For months at a stretch, Anderson Cooper eats the same food. Lately he's been eating scrambled eggs three times a day. That's it. No salsa on top, no cheese; just scrambled egg whites. Before scrambled eggs it was baked potatoes, and before that it was oatmeal raisin bars, and veggie burgers. He doesn't drink hard liquor or coffee.
We in the man-tests-self-on-mountain business recognize this psychology. Food is merely fuel, something the body happens to need to keep going. But that's when we're on the mountain. There's something monastic about Cooper's streaky diet, a denial of life's momentary escapes, as if fine cuisine is somehow too frivolous to care about. But when I asked about this – Do you have trouble enjoying life? Is it okay to goof off? – Cooper insisted he thoroughly enjoys his scrambled eggs. Then he thought about my question for a minute further before gently denying my implication. "I have no guilt about having a nice meal and laughing... I mean, those are things which I think are important."
Maybe so. But those moments of gratuitous fun are not what make Anderson go. If your average American grinds out the weeks by looking forward to his next chance to relax, Anderson Cooper is the opposite. He has always endured the soft blanket of American life by gravitating to parts of the world where he can be surrounded by matters of life and death. He does not celebrate his birthday, and for the most part he and his mother Gloria Vanderbilt do not celebrate Thanksgiving or Christmas, which feel like forced rituals. Despite hosting CNN's annual New Year's Eve broadcast, he doesn't really understand why New Year's is a reason to party rather than reflect. He usually cuts his vacations short.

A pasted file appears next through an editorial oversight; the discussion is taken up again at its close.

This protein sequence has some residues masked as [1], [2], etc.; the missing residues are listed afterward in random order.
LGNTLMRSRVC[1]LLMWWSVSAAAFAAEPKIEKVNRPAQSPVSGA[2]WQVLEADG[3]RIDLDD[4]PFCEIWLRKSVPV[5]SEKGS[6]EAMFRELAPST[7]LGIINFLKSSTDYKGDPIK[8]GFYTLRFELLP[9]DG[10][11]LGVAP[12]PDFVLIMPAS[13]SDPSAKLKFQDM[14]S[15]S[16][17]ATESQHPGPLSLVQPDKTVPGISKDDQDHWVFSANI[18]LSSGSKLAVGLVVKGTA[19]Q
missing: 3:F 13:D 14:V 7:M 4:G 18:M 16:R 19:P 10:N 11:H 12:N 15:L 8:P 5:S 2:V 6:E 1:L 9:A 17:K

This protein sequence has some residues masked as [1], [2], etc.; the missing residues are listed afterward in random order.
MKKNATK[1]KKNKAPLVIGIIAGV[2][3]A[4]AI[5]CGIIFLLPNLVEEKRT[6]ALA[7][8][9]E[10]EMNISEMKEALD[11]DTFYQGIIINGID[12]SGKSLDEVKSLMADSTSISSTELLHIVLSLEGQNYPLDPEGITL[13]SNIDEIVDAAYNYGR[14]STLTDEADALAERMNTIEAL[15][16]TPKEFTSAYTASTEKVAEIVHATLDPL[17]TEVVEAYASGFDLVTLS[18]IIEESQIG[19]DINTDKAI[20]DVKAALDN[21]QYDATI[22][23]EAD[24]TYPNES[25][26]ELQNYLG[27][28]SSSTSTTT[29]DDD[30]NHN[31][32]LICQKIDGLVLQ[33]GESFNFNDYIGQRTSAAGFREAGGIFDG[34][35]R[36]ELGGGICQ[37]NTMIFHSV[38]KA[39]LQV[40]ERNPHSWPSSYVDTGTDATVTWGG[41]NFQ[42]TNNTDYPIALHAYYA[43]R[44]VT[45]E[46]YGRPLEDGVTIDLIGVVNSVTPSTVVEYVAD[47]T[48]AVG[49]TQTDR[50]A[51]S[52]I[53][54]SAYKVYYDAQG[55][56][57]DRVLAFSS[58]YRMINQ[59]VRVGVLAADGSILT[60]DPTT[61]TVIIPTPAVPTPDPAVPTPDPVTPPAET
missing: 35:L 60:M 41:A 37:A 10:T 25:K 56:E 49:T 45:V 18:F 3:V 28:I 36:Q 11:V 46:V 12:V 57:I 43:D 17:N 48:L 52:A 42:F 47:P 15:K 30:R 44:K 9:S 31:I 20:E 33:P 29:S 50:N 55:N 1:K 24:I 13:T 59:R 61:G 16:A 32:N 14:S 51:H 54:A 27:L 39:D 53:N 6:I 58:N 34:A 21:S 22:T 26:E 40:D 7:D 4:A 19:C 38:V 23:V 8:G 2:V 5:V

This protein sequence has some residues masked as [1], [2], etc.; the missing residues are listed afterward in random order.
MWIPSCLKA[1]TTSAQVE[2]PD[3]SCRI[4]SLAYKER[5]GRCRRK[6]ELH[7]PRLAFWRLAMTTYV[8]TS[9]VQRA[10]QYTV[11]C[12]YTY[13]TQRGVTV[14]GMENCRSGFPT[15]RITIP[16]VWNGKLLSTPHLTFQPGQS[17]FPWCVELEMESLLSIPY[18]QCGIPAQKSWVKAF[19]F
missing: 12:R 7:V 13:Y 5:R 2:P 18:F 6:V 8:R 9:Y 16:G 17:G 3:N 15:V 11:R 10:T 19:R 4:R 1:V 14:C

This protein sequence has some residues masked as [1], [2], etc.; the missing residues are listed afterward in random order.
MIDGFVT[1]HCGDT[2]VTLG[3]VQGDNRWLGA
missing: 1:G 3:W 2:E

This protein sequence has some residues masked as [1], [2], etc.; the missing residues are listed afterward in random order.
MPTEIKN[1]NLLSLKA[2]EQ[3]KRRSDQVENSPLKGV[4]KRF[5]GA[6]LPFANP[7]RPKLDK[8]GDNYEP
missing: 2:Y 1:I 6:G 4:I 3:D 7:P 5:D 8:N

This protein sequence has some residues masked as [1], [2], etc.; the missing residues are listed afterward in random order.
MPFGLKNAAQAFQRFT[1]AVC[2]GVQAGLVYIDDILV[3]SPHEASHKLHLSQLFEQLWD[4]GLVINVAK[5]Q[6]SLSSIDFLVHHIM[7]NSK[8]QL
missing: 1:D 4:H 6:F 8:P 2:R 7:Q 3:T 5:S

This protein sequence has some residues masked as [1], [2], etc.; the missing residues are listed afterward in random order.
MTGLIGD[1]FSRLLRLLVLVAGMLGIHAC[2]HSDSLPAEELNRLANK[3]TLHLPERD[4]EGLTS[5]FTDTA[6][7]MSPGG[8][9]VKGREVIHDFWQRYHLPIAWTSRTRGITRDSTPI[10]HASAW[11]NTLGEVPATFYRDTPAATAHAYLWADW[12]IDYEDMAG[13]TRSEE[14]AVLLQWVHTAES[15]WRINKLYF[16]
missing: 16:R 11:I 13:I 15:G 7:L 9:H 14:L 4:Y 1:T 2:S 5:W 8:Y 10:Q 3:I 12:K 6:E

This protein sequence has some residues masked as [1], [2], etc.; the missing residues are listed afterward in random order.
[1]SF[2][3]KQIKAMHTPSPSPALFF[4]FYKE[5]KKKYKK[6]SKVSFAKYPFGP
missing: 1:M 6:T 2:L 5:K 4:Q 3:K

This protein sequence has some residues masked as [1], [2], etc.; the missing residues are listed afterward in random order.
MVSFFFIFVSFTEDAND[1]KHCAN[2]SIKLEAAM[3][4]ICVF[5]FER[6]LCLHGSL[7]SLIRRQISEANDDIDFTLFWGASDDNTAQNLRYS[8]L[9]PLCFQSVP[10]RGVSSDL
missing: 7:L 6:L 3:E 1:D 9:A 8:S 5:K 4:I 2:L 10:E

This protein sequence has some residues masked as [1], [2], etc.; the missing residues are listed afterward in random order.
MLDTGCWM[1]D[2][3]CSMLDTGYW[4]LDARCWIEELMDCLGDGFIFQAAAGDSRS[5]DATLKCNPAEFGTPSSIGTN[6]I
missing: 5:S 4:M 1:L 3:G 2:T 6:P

In early December Cooper was weighing whether to move from his post as the host of CNN's nightly news program Anderson Cooper 360? to a traditional anchor position at another network. As he weighed this decision a woman named Angela kept playing on his mind. He'd met her on a reporting trip to the Democratic Republic of the Congo (DRC) in October, at a secret compound outside Goma run by a charity. (To protect her privacy, Cooper did not reveal her last name.) Five months before, she'd been gang-raped by three soldiers in front of her children. They shot her in the right arm and burned one of her daughters across the stomach and chest. Angela's husband subsequently kicked her out of the house, fearing she might have contracted HIV, and she fled the village.
Cooper spent most of the day with Angela. She had long eyelashes and short braids and a gentle manner. "She was extraordinarily beautiful, such a contrast with what'd been done to her. She had every reason to kill herself or spend the rest of her life stewing in hatred," he recounted with some awe. "Instead, she spoke of forgiveness: forgiving her husband and forgiving the men who had raped her."
To Cooper, Angela embodied the extremes of the human experience he has witnessed in his more than 15 years of international reporting: the unimaginable brutality and the expansive will to overcome it. Four million people have died in the Democratic Republic of the Congo since 1998. "Four million people in eight years," Cooper told an audience last December. "And virtually no one knows about it."
"Doing 22 minutes of news from a desk in New York is just not for me," he said, explaining why he wasn't enticed by the anchor job. At CNN he could be out in the world encountering victims and survivors like Angela, bearing witness. And he needs that.